While economic and strategic security issues may have been the driving force behind ASEAN regional integration, environmental concerns will have to play the same role, going forward. The unfolding ecological catastrophe is making worse the diminishment of once rich fish stocks, already severely compromised by overfishing. Reclamations are destroying reefs, while agricultural and industrial effluent poisons coastal waters. All this is creating food-security challenges and undermining the already hardscrabble livelihoods of fishermen and others.

Six years ago, the Center for Biological Diversity in Tucson, Arizona, in the US has warned that as many as one million species could be extinct in the coming decades. Fishing has remained at an unsustainable 10-12 million tons a year for decades – a number that could double when illegal, unreported and unregulated (IUU) practices are taken into account. 

The United Nations Environmental Program (UNEP) confirms that the South China Sea accounts for as much as one-tenth of global fish catches. By 2030, China will account for 38 percent of global fish consumption. Overfishing and widespread destruction of coral reefs urgently require the intervention of science policy to safeguard stewardship of this vital area.

China has been at the forefront of the unsustainable exploitation of fish stocks, With over 2,000 blue-water commercial trawlers and over 100,000 fishing vessels, including a 3,000-ton fish-processing ship, evidence is compelling that Chinese fishing operations are not only responsible for the destruction of coral reefs but also contributing to the fisheries collapse.

It is no wonder that mainland Chinese marine scientists are stepping up protection of designated marine zones. China has more than 270 marine protected areas (MPAs), comprising about 5 percent of its national waters according to Li Yunzhou, postdoctoral associate at the School of Marine and Atmospheric Sciences at Stony Brook University in the US. While China does have a history of establishing MPAs, policy experts and scientists recognize that the South China Sea waters are at a tipping point. For Beijing to achieve their objectives of mitigating habitat degradation and reining in the overexploitation of resources, all stakeholders must be engaged. It will take urgent international cooperative action for China to improve the effectiveness of its maritime management and governance.

Designating protected reserves is an emerging tool for marine conservation and management. Sometimes called “ecological reserves” or “no-take areas”, they are vital to the conservation of marine resources. Vietnam has been fast-tracking its own model marine protected area program. Cu Lao Cham is located about 20 kilometers off Vietnam’s central coast. The Cham Islands MPA was established in December 2005. Professor Chu Manh Trinh, a Da Nang University biology professor, is largely responsible for mapping out the objectives for protecting the natural resources of the Cham archipelago. Hanoi is rolling out more MPAs as part of their national drive to strengthen food security. The protected zones play an important role in the development of the marine economy, improving livelihoods in coastal fishing communities. At the same time, they are useful in asserting national sovereignty claims.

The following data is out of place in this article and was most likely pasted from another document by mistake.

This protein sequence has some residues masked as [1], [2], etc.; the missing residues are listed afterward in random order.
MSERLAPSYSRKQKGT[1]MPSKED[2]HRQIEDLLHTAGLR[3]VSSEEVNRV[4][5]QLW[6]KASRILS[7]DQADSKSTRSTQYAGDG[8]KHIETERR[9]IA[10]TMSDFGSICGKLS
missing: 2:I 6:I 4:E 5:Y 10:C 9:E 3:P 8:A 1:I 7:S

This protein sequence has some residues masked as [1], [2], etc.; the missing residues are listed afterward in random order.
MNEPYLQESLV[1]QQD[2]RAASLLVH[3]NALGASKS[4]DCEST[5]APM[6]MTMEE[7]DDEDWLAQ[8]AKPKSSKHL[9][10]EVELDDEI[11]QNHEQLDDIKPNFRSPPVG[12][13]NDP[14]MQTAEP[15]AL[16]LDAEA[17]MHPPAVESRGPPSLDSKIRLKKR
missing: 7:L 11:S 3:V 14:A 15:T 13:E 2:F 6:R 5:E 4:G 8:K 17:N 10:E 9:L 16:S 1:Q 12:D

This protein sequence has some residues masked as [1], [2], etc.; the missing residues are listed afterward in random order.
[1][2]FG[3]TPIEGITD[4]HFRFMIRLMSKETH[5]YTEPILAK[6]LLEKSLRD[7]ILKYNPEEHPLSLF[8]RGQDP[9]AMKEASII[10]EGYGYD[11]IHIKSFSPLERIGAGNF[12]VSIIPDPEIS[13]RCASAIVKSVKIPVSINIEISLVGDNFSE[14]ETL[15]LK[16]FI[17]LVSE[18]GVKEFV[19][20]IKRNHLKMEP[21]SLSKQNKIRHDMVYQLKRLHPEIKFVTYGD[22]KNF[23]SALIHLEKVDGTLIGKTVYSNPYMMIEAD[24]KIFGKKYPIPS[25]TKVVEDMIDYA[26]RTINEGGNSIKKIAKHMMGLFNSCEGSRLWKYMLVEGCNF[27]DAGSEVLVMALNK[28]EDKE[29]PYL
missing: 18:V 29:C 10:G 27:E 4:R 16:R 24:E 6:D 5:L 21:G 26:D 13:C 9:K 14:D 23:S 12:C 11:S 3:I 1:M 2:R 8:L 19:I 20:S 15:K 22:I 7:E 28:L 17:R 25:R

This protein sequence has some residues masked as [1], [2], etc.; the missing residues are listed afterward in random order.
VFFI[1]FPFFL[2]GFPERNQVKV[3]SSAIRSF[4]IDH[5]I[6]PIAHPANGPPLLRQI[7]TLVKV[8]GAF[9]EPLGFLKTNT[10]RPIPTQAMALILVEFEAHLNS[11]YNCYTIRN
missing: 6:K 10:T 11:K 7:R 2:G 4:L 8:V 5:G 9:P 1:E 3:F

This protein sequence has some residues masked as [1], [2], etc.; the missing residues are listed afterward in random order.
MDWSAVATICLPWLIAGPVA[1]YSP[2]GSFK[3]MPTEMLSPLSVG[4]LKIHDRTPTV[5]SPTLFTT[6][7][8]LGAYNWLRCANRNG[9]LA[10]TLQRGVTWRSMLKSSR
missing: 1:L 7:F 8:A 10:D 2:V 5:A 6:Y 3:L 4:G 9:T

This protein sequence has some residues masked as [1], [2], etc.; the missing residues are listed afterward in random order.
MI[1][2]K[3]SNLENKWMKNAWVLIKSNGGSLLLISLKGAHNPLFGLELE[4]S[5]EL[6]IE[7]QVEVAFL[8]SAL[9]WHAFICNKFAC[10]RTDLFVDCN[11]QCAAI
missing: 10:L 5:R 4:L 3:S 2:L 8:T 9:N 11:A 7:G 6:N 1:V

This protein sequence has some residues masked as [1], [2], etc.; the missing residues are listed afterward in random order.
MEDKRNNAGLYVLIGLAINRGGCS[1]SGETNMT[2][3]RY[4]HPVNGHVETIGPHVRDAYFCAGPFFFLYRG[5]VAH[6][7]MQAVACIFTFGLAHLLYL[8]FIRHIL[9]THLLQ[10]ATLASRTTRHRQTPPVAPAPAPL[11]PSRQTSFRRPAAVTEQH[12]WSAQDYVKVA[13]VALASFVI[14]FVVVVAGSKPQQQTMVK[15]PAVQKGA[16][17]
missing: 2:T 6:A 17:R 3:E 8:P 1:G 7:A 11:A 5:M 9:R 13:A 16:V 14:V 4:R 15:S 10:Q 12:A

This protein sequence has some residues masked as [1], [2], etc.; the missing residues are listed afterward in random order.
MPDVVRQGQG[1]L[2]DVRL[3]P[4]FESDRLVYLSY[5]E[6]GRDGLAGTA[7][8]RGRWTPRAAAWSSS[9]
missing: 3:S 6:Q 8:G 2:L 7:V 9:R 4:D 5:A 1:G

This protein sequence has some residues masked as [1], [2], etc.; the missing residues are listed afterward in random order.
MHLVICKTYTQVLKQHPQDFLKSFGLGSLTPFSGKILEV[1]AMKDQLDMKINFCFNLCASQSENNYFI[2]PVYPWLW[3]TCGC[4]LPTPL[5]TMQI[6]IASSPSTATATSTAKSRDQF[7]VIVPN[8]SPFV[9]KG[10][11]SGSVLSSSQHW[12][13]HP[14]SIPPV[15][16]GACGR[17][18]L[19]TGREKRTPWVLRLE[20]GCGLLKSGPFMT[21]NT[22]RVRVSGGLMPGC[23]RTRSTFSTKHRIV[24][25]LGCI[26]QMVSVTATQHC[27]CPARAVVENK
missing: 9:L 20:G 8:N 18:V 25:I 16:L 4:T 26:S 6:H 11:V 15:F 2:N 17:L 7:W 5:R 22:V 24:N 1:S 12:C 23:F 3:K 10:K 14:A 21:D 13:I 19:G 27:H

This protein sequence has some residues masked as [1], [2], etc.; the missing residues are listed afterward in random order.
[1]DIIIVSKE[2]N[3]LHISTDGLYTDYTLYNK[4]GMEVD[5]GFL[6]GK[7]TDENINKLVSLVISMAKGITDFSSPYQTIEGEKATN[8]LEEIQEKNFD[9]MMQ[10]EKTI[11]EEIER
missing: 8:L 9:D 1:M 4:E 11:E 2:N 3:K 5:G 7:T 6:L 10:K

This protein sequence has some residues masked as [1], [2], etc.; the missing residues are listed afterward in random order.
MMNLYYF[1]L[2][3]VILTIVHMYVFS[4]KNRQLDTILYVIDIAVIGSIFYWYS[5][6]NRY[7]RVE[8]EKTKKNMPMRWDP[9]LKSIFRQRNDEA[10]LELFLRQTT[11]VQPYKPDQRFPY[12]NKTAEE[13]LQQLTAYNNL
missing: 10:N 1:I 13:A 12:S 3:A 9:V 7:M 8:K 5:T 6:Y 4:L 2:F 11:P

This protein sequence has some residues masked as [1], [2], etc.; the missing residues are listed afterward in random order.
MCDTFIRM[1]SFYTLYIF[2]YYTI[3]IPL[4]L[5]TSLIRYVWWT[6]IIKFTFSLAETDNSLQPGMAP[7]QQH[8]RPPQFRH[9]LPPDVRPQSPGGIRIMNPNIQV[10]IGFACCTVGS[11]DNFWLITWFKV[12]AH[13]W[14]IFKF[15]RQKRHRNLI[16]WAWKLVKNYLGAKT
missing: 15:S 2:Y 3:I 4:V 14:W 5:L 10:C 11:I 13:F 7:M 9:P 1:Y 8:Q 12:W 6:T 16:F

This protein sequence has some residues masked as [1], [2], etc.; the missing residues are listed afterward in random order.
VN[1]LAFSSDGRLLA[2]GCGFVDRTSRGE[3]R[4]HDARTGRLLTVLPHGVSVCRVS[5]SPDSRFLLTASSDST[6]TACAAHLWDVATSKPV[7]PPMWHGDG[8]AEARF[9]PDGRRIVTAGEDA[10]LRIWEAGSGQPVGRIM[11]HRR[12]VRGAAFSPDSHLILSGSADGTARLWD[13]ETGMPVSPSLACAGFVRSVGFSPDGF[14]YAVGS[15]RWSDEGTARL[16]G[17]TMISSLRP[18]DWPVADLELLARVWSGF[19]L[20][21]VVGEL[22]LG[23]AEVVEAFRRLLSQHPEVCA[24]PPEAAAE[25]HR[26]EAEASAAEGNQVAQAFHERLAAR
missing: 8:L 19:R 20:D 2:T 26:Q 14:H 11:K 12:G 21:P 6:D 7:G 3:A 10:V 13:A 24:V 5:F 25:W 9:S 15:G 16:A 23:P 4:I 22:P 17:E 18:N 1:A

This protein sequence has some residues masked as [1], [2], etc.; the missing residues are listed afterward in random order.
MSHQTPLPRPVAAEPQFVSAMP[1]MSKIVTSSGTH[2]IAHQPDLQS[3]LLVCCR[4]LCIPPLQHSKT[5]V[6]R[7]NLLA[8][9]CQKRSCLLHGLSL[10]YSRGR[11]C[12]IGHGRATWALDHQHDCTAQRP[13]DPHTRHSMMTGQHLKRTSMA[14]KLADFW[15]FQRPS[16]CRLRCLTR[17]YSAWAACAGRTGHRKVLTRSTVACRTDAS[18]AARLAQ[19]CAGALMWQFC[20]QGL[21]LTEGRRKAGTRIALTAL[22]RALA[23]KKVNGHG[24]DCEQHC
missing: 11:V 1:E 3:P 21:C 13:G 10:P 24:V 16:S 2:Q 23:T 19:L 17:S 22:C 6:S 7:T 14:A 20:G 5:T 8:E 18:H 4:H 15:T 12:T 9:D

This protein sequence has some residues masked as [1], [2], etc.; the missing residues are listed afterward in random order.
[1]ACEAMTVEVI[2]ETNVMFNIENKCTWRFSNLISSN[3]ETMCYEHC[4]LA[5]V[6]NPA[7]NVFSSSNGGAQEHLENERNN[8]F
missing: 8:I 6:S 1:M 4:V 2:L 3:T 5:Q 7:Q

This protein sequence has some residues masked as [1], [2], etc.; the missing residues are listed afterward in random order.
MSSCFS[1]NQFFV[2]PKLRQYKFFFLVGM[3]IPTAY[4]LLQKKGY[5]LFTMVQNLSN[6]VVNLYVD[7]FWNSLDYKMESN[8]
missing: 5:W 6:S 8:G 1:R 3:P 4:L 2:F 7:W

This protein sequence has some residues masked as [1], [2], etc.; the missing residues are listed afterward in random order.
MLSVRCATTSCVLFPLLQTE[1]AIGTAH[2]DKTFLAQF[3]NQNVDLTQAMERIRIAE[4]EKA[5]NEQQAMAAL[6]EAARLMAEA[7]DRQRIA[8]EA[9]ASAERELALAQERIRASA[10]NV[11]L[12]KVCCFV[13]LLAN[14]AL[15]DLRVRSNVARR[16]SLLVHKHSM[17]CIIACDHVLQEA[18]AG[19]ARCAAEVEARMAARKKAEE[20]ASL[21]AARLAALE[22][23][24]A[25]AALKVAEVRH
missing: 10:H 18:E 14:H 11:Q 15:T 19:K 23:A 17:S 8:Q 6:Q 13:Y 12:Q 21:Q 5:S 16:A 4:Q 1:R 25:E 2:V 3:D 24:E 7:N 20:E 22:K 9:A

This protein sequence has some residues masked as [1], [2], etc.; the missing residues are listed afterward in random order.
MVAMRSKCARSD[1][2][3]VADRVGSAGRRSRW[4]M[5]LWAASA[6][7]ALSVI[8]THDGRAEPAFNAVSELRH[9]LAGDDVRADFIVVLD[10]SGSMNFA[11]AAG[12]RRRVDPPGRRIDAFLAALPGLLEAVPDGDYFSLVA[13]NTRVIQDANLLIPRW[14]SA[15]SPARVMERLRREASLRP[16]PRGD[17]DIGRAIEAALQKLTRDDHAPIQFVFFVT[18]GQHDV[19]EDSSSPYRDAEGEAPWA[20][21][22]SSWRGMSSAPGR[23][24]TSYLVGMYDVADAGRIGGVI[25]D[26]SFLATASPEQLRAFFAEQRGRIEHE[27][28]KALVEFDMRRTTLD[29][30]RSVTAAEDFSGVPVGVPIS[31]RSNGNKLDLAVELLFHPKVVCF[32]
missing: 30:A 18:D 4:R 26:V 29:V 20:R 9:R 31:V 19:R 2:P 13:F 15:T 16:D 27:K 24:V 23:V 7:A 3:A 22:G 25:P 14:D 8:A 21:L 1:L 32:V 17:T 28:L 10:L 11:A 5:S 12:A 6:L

Competing territorial claims in the South China Sea (Credit: Goran tek-en)

China and other countries in the region, particularly the key claimants including the Philippines and Vietnam, must move quickly to assert the need for multilateral scientific research cooperation. Recent biological surveys have revealed that the extent of the deterioration and destruction of coral reefs. Fish species in the contested region have declined precipitously from 460 to around 261. “Regional cooperation in ocean, climate change and sustainability is the best and only way to support the future,” argues Yu Weidong, an ocean expert from the School of Atmospheric Sciences at Sun Yat-Sen University in China.

The environmental challenges such as those posed in the South China Sea are not restricted to any one country. The destruction and depletion of marine resources in the region’s waters harm all nations. All stakeholders – business, government and civil society – should be mobilized to act, perhaps forming a coordinating coalition modelled after the Rainforest Action Network.

There are frameworks for cooperation already in place. Southeast Asian scientists such as Vietnam’s Chu Manh Trinh are regular participants in international marine science conferences and meetings with Chinese counterparts. Manila and Hanoi’s resumption of the JOMSRE-SCS could offer huge dividends for science-driven collaboration for all claimant nations. Proposed measures for sharing science data may also inspire ASEAN to deepen cooperation in regional marine resources management. 

If there are to be any fish left in the contested South China Sea waters, an ASEAN ecological agreement could steer claimants and others to unite around the launch of an international maritime peace park or, at the very least, a cooperative marine protected area that could serve as an international ecological and marine resources laboratory for all.

Opinions expressed in articles published by AsiaGlobal Online reflect only those of the authors and do not necessarily represent the views of AsiaGlobal Online or the Asia Global Institute


James Borton

James Borton

Foreign Policy Institute, School of Advanced International Studies (SAIS), Johns Hopkins University

James Borton is a senior fellow at Johns Hopkins University School of Advanced International Studies Foreign Policy Institute and the author of Dispatches from the South China Sea: Navigating to Common Ground.